Unfortunately, the lawyers said there’s nothing she can do, and she has probably ended up paying the phone bill in full.
After reading about this unfortunate event, I wondered if I still want to promote CPA offers. I can earn money, but what if I’ll do that by causing pain to someone else?
Therefore, I gave up on the idea of promoting this type of offers.
Promoting deceiving products
Here’s another example of what I consider to be unethical marketing. This second case is not only a specific example of bad CPA marketing tactics but an immoral marketing example in general.
This time, the story was not found on the Internet, but it’s something that has happened to a close friend of mine.
This friend always had a few extra pounds. He is not very fat, but it’s also not a skinny guy.
One day, he told me very proud that he ordered a weight loss product online after he saw an ad on Facebook (that was back in the days when Facebook was still accepting ads related to weight loss products). He was very excited that he was going to finally lose a few pounds.
I asked him if he did a research before placing the order and he said that he read all the comments, saw all the before/after photos, the people posted there and he was really convinced that he made the right choice.
Since he’s not really a “computer guy,” he very rarely purchases things online. The fact that he has bought this product online, has triggered my interest and I asked him what’s the name of the product so I can do a bit of research on his behalf before the product is delivered.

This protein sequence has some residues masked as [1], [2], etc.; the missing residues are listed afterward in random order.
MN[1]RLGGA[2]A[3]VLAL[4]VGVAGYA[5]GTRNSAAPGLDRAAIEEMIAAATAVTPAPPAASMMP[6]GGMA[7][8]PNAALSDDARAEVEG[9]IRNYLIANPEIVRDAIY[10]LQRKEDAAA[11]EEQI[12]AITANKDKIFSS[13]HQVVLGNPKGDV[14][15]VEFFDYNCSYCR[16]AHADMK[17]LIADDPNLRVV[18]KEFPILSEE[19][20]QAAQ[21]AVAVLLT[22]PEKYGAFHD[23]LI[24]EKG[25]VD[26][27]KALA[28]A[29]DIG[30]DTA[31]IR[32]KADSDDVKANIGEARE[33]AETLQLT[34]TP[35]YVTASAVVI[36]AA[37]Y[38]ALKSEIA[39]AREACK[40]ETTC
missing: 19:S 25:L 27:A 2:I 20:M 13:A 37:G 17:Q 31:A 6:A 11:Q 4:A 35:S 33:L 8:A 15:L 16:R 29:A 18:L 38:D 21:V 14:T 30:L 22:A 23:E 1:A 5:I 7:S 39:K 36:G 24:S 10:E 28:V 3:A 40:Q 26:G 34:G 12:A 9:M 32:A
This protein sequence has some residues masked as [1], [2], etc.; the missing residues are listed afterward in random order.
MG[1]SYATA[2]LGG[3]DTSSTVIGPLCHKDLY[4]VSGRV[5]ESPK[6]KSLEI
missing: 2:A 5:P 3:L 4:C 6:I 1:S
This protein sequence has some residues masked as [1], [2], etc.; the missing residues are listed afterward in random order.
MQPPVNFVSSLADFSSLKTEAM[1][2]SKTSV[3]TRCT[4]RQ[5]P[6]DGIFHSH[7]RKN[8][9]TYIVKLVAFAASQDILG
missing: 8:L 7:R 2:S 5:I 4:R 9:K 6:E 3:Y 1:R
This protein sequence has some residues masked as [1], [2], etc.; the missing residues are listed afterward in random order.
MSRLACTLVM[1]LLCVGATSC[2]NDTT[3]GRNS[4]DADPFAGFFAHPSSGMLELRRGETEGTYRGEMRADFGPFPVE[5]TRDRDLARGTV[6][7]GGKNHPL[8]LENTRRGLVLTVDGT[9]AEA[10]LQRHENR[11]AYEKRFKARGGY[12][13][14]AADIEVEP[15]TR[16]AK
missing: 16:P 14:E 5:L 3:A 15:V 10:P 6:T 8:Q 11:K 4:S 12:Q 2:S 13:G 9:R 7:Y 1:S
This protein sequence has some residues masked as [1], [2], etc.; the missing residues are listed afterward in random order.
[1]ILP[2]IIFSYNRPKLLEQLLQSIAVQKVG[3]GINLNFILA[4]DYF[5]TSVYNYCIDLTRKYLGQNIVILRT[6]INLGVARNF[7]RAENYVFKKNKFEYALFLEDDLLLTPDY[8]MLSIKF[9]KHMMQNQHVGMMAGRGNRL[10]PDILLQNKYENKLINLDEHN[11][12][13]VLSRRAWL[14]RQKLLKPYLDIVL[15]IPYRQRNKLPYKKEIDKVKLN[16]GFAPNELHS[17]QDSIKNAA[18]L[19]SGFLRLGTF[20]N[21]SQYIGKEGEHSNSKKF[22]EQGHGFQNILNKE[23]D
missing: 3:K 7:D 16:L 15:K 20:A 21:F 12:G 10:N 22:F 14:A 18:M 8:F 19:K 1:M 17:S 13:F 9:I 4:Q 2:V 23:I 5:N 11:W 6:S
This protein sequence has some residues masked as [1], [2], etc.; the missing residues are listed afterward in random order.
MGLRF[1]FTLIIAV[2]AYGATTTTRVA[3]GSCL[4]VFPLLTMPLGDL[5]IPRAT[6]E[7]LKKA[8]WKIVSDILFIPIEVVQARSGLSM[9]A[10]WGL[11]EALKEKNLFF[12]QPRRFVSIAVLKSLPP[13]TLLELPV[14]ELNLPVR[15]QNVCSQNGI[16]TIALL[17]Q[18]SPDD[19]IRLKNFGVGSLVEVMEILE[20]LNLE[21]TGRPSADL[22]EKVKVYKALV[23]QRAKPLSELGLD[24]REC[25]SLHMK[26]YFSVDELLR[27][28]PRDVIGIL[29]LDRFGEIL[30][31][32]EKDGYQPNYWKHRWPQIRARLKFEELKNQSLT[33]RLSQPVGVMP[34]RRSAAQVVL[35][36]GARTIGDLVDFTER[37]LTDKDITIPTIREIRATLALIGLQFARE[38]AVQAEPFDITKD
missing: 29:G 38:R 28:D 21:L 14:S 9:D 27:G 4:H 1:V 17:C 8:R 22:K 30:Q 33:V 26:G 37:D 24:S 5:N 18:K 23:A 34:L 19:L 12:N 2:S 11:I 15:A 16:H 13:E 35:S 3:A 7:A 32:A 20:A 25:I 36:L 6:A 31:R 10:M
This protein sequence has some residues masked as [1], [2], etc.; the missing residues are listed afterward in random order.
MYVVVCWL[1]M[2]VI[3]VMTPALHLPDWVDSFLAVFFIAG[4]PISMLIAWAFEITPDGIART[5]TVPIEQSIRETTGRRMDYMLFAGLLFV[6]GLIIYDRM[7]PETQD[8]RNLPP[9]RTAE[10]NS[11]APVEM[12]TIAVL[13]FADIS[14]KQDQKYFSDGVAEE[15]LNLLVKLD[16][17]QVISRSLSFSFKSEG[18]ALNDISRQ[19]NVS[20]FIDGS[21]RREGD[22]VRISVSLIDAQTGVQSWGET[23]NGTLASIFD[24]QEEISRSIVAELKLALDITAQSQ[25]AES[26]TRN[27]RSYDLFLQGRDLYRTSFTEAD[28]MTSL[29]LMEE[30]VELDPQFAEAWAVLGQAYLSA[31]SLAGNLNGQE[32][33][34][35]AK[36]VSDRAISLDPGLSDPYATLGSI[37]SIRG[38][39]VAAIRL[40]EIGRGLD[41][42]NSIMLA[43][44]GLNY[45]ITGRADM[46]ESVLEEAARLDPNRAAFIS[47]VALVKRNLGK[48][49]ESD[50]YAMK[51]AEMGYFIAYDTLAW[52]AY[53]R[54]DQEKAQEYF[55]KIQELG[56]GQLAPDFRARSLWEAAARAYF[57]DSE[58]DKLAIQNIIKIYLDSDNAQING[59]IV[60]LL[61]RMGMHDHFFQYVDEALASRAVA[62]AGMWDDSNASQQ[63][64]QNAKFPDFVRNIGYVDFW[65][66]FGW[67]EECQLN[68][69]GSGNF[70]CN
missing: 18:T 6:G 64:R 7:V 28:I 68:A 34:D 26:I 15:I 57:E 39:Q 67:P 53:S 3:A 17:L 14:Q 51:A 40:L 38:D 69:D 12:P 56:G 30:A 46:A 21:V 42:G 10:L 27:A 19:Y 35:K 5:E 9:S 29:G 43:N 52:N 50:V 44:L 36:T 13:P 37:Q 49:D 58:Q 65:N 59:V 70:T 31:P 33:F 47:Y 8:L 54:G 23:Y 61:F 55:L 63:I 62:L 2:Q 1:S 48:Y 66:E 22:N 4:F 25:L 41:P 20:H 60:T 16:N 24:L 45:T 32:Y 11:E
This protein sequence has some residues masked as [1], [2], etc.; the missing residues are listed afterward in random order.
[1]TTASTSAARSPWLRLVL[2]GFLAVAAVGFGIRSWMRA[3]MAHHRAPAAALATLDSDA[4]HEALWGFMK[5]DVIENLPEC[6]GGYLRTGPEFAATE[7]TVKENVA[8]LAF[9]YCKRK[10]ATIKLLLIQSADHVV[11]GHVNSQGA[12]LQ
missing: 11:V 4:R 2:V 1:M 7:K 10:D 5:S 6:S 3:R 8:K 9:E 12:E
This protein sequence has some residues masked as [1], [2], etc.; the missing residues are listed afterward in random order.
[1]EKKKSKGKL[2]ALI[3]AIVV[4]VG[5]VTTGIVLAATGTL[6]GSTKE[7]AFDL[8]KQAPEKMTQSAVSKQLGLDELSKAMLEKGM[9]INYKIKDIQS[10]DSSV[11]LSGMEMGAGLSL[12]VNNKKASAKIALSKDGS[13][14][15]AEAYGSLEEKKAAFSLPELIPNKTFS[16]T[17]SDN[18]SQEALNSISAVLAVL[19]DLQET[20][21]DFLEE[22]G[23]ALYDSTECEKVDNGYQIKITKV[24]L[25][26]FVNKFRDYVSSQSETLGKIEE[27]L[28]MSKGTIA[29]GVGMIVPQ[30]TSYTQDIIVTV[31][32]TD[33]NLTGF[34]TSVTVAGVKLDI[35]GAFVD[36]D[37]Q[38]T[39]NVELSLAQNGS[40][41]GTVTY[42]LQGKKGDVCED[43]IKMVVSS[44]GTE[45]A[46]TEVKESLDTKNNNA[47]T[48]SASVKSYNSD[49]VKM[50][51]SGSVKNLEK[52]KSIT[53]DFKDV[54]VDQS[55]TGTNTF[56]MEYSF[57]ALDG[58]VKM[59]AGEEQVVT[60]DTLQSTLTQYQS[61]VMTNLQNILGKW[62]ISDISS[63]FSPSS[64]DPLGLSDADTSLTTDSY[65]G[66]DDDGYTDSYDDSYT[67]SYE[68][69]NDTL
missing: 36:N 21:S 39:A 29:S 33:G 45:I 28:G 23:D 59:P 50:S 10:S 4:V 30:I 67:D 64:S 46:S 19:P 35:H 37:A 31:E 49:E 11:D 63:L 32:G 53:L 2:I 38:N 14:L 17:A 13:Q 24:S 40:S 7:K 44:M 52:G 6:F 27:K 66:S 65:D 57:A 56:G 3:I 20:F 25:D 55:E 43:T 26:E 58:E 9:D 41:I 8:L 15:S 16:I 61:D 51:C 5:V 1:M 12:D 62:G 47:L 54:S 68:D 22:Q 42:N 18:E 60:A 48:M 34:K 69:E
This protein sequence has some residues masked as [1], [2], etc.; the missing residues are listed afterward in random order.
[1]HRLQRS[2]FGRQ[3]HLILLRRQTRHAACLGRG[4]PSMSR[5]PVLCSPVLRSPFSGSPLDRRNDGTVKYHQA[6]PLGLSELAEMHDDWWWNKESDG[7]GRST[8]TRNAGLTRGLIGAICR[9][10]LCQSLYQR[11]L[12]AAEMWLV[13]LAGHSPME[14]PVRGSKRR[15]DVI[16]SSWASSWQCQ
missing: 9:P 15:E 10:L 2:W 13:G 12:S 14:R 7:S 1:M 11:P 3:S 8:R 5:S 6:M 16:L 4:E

He didn’t know exactly the name of the product, but I was able to find it based on the description provided by him.
The product has triggered me a red flag right after I saw its name. More exactly, it was one of the weight loss products you see on many CPA networks (I give you a clue. It was based on chocolate).
Even though I was skeptical right after I saw a weight loss product based on chocolate that didn’t require a special diet or sport, I did not rush to conclusions. After all, I’m not a dietician.
The best things I could do at that point was to search for reviews since I was not convinced that the comments he saw were real.
With the help of Google, I was able to find the exact page he saw.
Surprise! It was just an advertorial type of page.
An advertorial is a page that looks like a real blog post, but its only purpose is to sell you something (see an example below).
The comments he was telling me about, were nothing by fake testimonials and there was not even a form on that page where someone could leave a comment.
Immediately, I knew that his dreams were close to being shattered.
The next step was obviously to search for real comments and testimonials from real people who have purchased and used the product.
Again, with the help of Google Search, I was able to find several blogs and forums where real people shared their opinion about this product.
As I initially thought, this product has proven to be nothing but a good way of taking someone’s money. The majority of the people that have used it were seeing no results and the few ones that have noticed a small weight drop have combined the product with diet and sport (you can probably guess to whom the results were actually due).